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Cristiana Dell’Anna and David Morse in Cabrini (IMDB)

In Cabrini, an Italian immigrant witnesses disease and poverty in the slums of New York and embarks on a daring journey to establish housing and healthcare for hundreds of orphaned children. Source: Australian Catholics.

Italian-born Frances Xavier Cabrini established a religious congregation, the Missionary Sisters of the Sacred Heart, whose motto is taken from St Paul: “I can do all things in him who strengthens me”.

Forty minutes into this portrait of Mother Cabrini, we hear her say these words. By this stage of the film, we know that this is true story. But there are almost two more hours of Mother Cabrini’s “all things”.

We follow her and six of her Missionary Sisters to New York in 1889, where she defied impossible odds to build an empire that benefitted only the forgotten and outcast.

We meet the young Cabrini in Italy, as a young woman in a religious habit. The camera dwells on her face, inviting us to respond. Throughout the film, the camera will focus on Mother Cabrini’s face – mostly intense, often sad, rarely smiling. She is absolutely determined in her goals and in her confidence in God’s Providence. She states that if you begin the mission, the means will come.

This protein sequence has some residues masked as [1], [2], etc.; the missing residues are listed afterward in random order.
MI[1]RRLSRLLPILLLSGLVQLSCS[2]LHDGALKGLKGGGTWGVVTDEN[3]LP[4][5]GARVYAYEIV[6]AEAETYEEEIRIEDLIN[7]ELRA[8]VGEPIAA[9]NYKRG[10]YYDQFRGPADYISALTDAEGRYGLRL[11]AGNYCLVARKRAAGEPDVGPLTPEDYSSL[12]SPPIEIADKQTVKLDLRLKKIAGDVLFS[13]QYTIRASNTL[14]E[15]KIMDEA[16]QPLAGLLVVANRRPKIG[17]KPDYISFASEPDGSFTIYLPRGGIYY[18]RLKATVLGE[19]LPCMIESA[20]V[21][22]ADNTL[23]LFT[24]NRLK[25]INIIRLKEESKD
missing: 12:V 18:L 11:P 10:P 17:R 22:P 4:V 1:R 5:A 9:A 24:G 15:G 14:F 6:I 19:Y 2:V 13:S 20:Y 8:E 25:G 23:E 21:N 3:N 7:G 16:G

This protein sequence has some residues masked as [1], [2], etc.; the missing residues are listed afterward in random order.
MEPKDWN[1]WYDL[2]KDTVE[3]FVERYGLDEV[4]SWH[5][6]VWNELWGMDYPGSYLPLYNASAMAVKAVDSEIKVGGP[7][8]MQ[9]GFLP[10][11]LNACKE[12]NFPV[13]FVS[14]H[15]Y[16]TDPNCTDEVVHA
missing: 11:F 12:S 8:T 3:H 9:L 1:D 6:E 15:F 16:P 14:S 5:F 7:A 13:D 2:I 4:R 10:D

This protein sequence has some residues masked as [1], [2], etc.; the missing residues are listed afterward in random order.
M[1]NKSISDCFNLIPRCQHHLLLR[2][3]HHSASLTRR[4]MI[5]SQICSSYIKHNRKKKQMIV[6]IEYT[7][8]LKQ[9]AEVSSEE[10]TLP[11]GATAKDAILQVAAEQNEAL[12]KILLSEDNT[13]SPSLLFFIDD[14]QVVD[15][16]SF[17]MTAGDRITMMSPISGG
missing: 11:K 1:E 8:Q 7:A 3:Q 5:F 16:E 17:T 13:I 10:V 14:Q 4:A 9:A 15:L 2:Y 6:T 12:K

Mother Cabrini had a dream of establishing orphanages in China but had been refused permission by Vatican officials. She eventually meets with Pope Leo XIII (Giannini) who suggests a mission in New York.

Italian actress Dell’Anna depicts Mother Cabrini with an intense interiority; no histrionics. This is a determined woman of faith. The film uses the language of faith (though no scenes of prayer and community – and one might have expected some emphasis on her Sacred Heart devotion, though some glimpses of statues and paintings).

In New York, Mother Cabrini goes instantly into action, rescuing children, searching for accommodation and support.

There are many scenes of her confrontations with the Archbishop of New York, Archbishop Corrigan (Morse) and with the local authorities, especially the mayor (Lithgow).

In the 19th century, while women did not have a place in Church governance, there were many strong women who ran hospitals and schools. When the mayor suggests she should have been a man, Mother Cabrini replies that men cannot do what women can do.

Review by Fr Peter Malone MSC, Jesuit Media

Cabrini: Starring Christiana Dell’Anna, David Morse, John Lithgow, Giancarlo Giannini, Jeremy Bobb, Romana Maggiora Vergano, Patch Darragh. Directed by Alejandro Monteverde. 145 minutes. Rated M (Mature themes and violence). Released 7 March


Cabrini (Jesuit Media via Australian Catholics)